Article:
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Summer 2021 Issue

September 30, 2021

NGI's Jack Prior Presents NOAA's Southeast Area Monitoring and Assessment Program (SEAMAP) Reef Fish Video Survey Results

Since 1991, NOAA's Southeast Area Monitoring and Assessment Program (SEAMAP) reef fish video survey has been conducted across the shelf of the Gulf of Mexico (Fig. 1) as a key fisheries independent stock assessment. Fish stocks are assessed by taking the minimum count of fish (Campbell et al. 2015) – defined as the maximum count of fish found in the same video frame. Recent advancement in camera technology and computing power has allowed for development of new image analysis software (Richards et al. 2019). This software will now allow the 30 years of video data to be brought back for use as a data library for the machine learning process.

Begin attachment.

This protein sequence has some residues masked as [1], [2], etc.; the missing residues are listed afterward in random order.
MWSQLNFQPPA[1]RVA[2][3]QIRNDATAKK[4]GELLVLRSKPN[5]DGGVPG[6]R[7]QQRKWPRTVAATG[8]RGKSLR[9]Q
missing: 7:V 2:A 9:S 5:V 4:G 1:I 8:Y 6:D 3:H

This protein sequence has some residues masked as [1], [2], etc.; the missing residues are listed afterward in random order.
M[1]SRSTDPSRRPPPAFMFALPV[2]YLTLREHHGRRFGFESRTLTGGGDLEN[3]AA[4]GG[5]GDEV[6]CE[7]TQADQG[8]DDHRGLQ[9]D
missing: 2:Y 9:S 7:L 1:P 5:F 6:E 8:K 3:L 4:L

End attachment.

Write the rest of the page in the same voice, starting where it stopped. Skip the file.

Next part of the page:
An example of automated fish detections and classification from the SEAMAP Reef Fish Video Survey. Pictured are two Red Porgy (Pagrus pagrus) and one Red Grouper (Epinephelus morio). The number following the species ID (Ex. 0.88) reflects the confidence of species classification.

Related Information and Citations:

github.com/VIAME/VIAME (Software and current models available for free)

B. Richards, O. Beijbom, M. Campbell, M. Clarke, G. Cutter, M. Dawkins, D. Edington, D. Hart, M. Hill, A. Hoogs, D. Kriegman, E. Moreland, T. Oliver, W. Michaels, M. Placentino, A. Rollo, C. Thompson, F. Wallace, I. Williams, and K. Williams, "Automated Analysis of Underwater Imagery: Accomplishments, Products, and Vision," NOAA technical memorandum NMFS PIFSC, 2019.

M. Campbell, A Pollack, C. Gledhill, T. Switzer, and D. DeVries. "Comparison of relative abundance indices calculated from two methods of generating video count data," Fisheries Research, 2015